Fix the Waitlist at PS 196 in Queens & Give Waitlisted Kindergarteners Priority Over Pre-K

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New York City Mayor Bill de Blasio via webform
New York City School Chancellor Carmen Fariña
District 28 Superintendent Mabel Muniz-Sarduy,
Principal of P.S. 196 Susan Migliano,
Congresswoman Grace Meng,
State Senator Joseph Addabo, and
State Senator Toby Stavisky, and
State Representative Andrew Hevesi,
State Representative Catherine Nolan,
Queens Borough President Melinda Katz, and
New York City Council Member Karen Koslowitz,
New York City Council Member Daniel Dromm,
New York City Comptroller Scott Stringer,
Public Advocate for the City of New York Letitia James,

We are the parents and supporters of children zoned for P.S. 196. We find ourselves in the unenviable position of contacting our elected officials and school administrators to resolve the annual problem of insufficient Kindergarten seats for our children. In 2015, a dedicated group of parents and community supporters from Forest Hills petitioned you over the issue of waitlists in Forest Hills elementary schools at the Kindergarten level and received a satisfactory conclusion. Yet, a mere two years later, this issue has reared its ugly head again as P.S. 196 has a reported waitlist of almost 60 children for entry into Kindergarten for the 2017-2018 school year. Of those waitlisted, 56 are zoned for P.S. 196 but were assigned to other schools, many outside of their Department of Education (DOE) defined zones. It is a travesty and simply unacceptable that following the tremendous efforts and resolution to the 2015 Kindergarten waitlist issue that the DOE has not addressed the space issues in our schools and that we are faced with the same problem, with seemingly no permanent solution.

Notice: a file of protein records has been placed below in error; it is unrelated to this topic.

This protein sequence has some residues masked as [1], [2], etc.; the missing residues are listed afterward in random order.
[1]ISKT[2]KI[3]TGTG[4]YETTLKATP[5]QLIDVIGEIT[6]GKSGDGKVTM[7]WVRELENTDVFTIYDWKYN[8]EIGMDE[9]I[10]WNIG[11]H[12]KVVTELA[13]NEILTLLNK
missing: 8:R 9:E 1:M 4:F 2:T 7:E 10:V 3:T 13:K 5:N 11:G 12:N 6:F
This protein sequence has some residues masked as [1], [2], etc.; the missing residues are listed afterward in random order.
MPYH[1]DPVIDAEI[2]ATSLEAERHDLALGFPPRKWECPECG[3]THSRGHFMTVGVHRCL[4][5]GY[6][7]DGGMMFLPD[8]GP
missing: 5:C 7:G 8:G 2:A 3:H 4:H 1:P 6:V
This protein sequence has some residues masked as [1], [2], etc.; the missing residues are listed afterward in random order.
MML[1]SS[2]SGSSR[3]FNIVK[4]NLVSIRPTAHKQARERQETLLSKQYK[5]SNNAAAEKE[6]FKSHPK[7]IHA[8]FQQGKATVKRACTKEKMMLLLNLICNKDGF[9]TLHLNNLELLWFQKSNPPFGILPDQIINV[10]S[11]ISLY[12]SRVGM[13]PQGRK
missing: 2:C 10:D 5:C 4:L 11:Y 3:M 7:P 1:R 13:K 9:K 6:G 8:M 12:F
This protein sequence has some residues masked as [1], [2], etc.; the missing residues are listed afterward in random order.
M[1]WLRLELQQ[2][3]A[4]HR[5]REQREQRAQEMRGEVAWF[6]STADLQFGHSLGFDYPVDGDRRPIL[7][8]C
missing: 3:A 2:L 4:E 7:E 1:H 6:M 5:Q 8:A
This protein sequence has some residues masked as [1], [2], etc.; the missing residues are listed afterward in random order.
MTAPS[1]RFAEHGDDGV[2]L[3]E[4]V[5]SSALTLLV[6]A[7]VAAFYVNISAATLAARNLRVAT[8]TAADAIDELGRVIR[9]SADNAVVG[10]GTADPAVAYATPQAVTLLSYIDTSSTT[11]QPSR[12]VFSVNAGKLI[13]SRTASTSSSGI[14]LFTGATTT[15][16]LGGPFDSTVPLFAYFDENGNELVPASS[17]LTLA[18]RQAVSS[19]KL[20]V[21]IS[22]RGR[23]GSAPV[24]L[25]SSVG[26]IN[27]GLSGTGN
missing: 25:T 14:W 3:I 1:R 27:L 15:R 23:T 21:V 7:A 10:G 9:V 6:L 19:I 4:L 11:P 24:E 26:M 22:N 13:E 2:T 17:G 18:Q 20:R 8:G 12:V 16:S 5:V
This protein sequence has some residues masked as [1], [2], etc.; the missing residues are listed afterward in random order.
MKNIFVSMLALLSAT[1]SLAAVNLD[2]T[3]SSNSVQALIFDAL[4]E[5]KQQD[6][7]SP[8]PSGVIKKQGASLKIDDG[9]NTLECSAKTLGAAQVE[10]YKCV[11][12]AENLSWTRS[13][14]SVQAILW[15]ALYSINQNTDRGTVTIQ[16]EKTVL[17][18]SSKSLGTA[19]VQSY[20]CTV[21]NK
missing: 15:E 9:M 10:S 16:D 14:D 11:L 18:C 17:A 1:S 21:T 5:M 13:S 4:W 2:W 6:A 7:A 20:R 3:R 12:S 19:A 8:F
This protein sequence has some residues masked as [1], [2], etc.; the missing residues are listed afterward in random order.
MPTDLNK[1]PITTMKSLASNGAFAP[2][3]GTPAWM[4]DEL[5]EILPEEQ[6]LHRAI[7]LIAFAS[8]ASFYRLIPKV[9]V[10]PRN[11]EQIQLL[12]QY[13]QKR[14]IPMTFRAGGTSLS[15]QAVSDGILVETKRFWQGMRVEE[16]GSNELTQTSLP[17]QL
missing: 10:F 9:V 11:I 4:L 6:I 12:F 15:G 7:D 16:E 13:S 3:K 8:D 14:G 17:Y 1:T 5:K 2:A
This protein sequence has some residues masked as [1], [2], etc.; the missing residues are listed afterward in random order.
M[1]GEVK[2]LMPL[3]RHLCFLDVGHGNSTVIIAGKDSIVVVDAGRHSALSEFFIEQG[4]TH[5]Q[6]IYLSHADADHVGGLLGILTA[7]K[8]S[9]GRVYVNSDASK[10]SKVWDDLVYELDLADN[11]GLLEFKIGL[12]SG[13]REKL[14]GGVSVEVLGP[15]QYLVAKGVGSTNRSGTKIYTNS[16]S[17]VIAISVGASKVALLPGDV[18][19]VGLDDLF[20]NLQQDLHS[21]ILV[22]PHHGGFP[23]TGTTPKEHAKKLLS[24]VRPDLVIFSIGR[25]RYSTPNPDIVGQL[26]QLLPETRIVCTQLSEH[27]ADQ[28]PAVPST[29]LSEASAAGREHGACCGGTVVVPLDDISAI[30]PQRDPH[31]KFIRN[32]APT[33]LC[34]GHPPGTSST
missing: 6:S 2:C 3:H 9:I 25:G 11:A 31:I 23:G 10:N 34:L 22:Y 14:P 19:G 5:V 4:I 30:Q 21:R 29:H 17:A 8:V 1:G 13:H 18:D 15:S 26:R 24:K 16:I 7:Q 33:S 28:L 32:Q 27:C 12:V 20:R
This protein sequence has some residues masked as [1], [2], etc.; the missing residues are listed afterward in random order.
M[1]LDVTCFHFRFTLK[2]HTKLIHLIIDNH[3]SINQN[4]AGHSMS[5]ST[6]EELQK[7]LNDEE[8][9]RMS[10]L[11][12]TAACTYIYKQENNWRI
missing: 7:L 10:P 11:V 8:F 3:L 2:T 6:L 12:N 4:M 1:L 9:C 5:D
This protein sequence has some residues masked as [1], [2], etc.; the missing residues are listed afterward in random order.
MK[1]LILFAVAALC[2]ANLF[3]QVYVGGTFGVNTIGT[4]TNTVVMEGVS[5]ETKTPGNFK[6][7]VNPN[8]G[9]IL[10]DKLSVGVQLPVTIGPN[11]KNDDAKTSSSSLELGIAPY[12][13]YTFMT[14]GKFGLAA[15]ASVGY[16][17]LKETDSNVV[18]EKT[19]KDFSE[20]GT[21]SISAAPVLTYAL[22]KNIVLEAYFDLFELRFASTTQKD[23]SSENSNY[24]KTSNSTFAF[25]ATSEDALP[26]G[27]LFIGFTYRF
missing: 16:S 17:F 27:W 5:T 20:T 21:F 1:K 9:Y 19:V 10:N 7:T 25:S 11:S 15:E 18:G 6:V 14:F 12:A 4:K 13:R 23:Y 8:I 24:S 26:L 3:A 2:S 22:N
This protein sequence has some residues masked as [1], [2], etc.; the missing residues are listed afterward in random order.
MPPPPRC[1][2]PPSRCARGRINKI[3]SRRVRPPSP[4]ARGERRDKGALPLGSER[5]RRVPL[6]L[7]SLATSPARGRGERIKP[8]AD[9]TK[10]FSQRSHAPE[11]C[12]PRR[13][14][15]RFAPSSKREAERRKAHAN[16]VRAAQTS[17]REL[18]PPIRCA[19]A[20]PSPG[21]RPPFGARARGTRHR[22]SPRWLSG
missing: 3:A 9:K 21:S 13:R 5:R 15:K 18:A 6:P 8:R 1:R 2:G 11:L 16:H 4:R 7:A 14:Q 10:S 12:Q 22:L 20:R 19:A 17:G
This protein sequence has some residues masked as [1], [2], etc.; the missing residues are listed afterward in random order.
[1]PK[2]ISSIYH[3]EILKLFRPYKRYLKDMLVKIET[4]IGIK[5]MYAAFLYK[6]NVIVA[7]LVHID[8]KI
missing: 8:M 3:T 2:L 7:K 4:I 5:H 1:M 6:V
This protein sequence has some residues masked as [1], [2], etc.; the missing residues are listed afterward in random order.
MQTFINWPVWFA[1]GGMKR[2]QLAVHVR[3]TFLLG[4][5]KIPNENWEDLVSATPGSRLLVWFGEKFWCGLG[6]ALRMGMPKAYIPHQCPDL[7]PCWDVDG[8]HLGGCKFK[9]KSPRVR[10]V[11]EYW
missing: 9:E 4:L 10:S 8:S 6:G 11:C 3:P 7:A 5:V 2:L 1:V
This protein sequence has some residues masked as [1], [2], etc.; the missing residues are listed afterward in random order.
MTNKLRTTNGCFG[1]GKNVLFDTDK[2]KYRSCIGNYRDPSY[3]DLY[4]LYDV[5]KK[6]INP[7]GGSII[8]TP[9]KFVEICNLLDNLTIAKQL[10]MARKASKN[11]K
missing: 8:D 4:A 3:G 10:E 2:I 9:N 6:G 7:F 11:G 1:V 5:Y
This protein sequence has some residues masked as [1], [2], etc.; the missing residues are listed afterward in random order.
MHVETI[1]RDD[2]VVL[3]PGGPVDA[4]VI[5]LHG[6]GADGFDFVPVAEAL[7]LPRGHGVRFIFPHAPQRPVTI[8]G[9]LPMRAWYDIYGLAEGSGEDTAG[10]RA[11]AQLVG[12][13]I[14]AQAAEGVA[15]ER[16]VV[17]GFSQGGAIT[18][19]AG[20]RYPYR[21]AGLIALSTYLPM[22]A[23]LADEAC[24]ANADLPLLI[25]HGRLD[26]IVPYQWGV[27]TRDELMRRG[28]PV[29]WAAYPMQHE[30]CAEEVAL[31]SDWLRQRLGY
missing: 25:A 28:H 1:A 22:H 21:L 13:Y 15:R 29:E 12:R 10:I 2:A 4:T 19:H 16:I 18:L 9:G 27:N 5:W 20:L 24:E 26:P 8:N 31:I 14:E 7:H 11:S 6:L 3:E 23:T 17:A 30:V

While it has been reported that long term solutions for the constant overcrowding of our elementary schools are in the works with a new elementary school slated to open in Forest Hills in 2019, this chronic problem needs immediate correction. The expectation that the DOE has placed on parents to either accept that our young children be forced to commute up to 45 minutes to schools outside of their zones or wait up to and beyond the start of the coming school year to find out if our children did get into their zoned school is unreasonable and unacceptable. As concerned parents, residents, and voters, we demand our children be allowed to attend their zoned schools this coming September and for that decision to be made in a timely fashion that would allow parents to properly prepare for the start of the school year.

As you know, and as was reiterated to you in 2015, Kindergarten is mandatory for all children and the entry grade to New York City Public Schools. Under the Chancellor’s regulations: “It is the primary obligation of a zoned school to serve its zoned students.” (Chancellor’s regulations, A-101, Section II.H.5). Currently, there is one Pre-Kindergarten (Pre-K) class in existence at P.S.196 and it is our understanding that the DOE intends to send out Pre-K acceptance letters for the 2017-2018 school year. Designation of space for a non-mandatory program, e.g., Pre-K, when there are Kindergarteners assigned to schools outside of their community defies logic, is contrary to the Chancellor’s regulations, and is unacceptable to your constituents.